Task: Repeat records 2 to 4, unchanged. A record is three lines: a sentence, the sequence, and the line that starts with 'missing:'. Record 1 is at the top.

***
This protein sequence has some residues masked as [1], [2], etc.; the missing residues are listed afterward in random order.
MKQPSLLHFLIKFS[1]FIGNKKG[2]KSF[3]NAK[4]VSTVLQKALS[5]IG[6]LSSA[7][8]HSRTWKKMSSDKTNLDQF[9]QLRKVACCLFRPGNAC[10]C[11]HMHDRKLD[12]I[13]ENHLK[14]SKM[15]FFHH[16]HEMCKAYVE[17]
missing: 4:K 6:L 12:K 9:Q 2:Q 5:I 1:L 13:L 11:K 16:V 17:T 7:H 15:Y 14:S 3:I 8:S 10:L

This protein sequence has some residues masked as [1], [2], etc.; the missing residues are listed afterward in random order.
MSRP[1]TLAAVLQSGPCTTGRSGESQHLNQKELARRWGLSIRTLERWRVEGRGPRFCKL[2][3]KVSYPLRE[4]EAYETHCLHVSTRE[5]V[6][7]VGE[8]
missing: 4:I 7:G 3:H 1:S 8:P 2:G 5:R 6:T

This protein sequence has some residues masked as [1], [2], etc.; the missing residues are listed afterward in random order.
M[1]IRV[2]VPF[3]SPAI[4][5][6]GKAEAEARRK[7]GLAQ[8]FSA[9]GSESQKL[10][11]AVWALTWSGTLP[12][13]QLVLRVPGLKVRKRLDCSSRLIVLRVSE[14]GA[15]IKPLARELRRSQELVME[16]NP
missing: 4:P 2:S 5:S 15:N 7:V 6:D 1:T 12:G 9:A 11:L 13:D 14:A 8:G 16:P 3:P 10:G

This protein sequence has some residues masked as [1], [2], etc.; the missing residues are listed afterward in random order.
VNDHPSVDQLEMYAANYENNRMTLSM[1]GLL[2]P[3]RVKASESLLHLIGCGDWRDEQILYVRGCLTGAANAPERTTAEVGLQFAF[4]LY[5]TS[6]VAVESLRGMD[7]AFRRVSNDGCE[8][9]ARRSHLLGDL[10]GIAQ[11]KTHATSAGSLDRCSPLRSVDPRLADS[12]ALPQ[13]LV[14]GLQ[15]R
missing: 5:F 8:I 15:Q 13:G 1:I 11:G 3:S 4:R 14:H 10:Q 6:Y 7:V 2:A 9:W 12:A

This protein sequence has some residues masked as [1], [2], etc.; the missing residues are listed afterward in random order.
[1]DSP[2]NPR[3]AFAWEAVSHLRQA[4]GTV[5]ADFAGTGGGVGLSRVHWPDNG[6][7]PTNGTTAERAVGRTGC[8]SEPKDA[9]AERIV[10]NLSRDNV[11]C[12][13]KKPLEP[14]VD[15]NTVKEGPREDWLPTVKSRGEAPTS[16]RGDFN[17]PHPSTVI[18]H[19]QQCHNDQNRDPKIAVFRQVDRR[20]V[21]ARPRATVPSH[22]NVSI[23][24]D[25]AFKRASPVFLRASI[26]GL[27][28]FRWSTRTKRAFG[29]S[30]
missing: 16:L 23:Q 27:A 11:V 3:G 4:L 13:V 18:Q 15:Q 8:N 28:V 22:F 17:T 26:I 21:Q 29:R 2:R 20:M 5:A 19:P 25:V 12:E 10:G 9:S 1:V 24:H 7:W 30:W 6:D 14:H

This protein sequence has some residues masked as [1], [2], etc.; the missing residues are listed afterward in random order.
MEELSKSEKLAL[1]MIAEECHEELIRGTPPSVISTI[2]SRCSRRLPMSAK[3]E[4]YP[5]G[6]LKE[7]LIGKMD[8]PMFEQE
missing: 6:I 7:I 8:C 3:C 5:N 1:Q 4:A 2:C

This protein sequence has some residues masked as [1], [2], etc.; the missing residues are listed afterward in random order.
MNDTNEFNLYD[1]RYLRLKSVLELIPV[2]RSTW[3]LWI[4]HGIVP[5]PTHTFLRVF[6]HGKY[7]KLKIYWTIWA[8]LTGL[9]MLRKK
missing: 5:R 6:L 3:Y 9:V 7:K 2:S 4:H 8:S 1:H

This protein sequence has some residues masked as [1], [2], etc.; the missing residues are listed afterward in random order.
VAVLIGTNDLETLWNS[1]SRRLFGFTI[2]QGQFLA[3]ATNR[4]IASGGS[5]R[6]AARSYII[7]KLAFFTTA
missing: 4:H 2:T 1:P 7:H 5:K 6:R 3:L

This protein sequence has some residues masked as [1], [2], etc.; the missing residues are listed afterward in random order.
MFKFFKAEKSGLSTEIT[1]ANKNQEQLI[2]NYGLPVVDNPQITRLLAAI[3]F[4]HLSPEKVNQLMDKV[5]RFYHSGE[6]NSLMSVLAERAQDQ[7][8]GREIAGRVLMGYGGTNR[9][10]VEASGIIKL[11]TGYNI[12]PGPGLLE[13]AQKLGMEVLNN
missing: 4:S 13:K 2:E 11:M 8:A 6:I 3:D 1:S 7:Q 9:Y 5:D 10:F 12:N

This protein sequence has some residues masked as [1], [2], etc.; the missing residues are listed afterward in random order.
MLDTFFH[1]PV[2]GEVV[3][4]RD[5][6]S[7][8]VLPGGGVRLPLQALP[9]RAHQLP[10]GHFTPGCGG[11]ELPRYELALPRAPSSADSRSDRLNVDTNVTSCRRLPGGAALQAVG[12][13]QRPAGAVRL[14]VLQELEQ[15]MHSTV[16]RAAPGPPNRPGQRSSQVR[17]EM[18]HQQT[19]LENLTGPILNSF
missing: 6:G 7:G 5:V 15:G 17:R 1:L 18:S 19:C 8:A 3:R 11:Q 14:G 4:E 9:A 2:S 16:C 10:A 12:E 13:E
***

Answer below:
This protein sequence has some residues masked as [1], [2], etc.; the missing residues are listed afterward in random order.
MSRP[1]TLAAVLQSGPCTTGRSGESQHLNQKELARRWGLSIRTLERWRVEGRGPRFCKL[2][3]KVSYPLRE[4]EAYETHCLHVSTRE[5]V[6][7]VGE[8]
missing: 4:I 7:G 3:H 1:S 8:P 2:G 5:R 6:T

This protein sequence has some residues masked as [1], [2], etc.; the missing residues are listed afterward in random order.
M[1]IRV[2]VPF[3]SPAI[4][5][6]GKAEAEARRK[7]GLAQ[8]FSA[9]GSESQKL[10][11]AVWALTWSGTLP[12][13]QLVLRVPGLKVRKRLDCSSRLIVLRVSE[14]GA[15]IKPLARELRRSQELVME[16]NP
missing: 4:P 2:S 5:S 15:N 7:V 6:D 1:T 12:G 9:A 11:L 13:D 14:A 8:G 16:P 3:P 10:G

This protein sequence has some residues masked as [1], [2], etc.; the missing residues are listed afterward in random order.
VNDHPSVDQLEMYAANYENNRMTLSM[1]GLL[2]P[3]RVKASESLLHLIGCGDWRDEQILYVRGCLTGAANAPERTTAEVGLQFAF[4]LY[5]TS[6]VAVESLRGMD[7]AFRRVSNDGCE[8][9]ARRSHLLGDL[10]GIAQ[11]KTHATSAGSLDRCSPLRSVDPRLADS[12]ALPQ[13]LV[14]GLQ[15]R
missing: 5:F 8:I 15:Q 13:G 1:I 11:G 3:S 4:R 14:H 10:Q 6:Y 7:V 2:A 9:W 12:A